“We don’t want people to think it’s okay to take a few fish oil capes and then continue to go on abusing alcohol,” he said.

To Conclude –

On the other hand, omega-3 fatty acids are so very important for so many other reasons that one would have to have just come back from space to not know how important omega-3’s and of course other nutrients taken in a synergistic way (balanced for your current needs) so as to maintain and gain optimal good health.

If you feel somewhat lost and keep spending your hard earned money on products you think are right for you – why not take a practical scientific approach and check out my individualized HealthTest© – Isn’t it time we all  Stopped, The Food & Vitamin Guessing Game!™ by finding out what your individual body really needs?

This is what –Planning for Tomorrow’s Good Health – TODAY!™ is all about.

Dr. Rhonda




Office:                   702-269-8120


Even a mild level of iodine deficiency during pregnancy is associated with adverse effects on the resulting child’s cognitive development, according to a study of 1040 mothers and their offspring in the United Kingdom.

20130130172235_IntelligentKidScientist389x271Iodine, linked to the production of thyroid hormones, is known to be essential for a healthy fetal brain and neurological development, and the World Health Organization (WHO) in fact refers to its deficiency as “the single most important preventable cause of brain damage worldwide.”iodinesafe_image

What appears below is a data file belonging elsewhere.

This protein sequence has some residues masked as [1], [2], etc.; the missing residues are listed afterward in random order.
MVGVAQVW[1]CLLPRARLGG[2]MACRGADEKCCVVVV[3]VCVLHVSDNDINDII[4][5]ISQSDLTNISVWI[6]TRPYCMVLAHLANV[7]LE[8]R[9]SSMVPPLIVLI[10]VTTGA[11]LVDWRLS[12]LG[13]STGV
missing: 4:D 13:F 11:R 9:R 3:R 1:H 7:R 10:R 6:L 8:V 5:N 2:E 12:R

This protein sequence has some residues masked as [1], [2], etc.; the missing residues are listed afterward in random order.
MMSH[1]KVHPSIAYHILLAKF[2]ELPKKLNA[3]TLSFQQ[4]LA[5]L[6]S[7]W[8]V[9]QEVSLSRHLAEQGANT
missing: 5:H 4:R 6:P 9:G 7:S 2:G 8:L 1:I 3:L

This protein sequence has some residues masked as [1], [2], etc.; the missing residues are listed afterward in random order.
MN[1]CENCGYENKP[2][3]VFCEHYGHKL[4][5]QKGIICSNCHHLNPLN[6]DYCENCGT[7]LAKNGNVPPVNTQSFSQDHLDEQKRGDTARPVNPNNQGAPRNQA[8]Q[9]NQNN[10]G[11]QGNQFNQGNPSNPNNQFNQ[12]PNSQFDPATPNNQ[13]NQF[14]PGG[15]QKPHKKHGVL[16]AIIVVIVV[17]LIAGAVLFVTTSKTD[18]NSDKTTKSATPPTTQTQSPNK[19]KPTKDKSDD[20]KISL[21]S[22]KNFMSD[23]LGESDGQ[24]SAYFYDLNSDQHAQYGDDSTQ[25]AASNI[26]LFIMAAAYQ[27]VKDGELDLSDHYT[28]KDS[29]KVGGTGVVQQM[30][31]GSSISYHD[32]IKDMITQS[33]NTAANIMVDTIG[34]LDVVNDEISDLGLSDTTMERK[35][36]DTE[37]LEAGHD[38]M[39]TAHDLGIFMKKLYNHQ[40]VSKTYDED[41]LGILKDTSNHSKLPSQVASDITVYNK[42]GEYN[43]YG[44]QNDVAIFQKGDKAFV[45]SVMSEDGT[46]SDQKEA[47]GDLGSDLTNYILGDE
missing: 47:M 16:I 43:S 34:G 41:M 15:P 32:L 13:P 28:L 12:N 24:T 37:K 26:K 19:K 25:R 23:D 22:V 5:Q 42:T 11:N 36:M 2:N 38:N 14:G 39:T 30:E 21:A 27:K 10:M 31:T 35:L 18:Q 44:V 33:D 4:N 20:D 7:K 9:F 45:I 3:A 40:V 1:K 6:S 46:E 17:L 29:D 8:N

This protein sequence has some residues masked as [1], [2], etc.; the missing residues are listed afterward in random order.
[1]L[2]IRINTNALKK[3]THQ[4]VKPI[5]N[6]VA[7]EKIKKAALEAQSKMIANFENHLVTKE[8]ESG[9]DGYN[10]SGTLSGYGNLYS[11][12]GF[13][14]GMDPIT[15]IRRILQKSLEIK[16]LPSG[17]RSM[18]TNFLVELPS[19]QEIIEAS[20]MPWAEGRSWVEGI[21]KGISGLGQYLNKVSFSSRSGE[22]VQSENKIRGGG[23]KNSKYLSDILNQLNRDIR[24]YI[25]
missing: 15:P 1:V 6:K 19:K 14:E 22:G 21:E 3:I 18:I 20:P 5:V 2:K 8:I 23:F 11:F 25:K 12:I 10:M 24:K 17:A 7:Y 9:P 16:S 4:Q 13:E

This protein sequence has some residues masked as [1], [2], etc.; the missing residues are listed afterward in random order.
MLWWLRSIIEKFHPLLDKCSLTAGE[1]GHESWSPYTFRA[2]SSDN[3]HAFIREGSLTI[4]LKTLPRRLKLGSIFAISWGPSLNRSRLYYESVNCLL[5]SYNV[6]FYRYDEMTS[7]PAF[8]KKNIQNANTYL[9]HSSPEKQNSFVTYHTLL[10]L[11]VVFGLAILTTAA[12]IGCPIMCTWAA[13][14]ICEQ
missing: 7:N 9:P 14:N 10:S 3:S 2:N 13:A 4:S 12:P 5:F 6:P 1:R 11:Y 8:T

While the WHO warning refers largely to severe deficiency, the new study, published in Lancet, shows that even mild iodine deficiency in utero is linked to lower IQ and suboptimal reading ability in children.

“Women should be aware of the need for an adequate iodine intake in pregnancy – requirements almost double at this life stage,” said senior author Margaret Rayman, Dphil, codirector of the Nutritional Medicine MSc Program at the University of Surrey, Guildford, United Kingdom.

iodine-legend“Our sizable study adds to the sparse scientific literature describing the possible in utero effects of mild to moderate iodine deficiency,” she and her colleagues write.  “We have shown that risk of suboptimum cognitive scores in children is not confined to mothers with very low iodine status … but that iodine -to-creatine ratios that would suggest mild to moderate deficiency are also associated with heightened risk.”

What I have found strange for years is that mos allopathic doctor don’t even think of testing their patient’s iodine.  I’ve been automatically testing iodine for many years and more often than not, it’s low.  Actually, I give all my patient’s a home test so that they can test their thyroid and iodine at home.  I work in partnership with my patient’s, we need to work together to get the picture just right!

First Trimester is Key Stage for Adequate Iodine Intake:

Recently, doctors writing in Thyroid have drawn attention to the fact that iodine deficiency is still a problem in much of the world, including the United States.  Finally, they may be getting it!iodine4a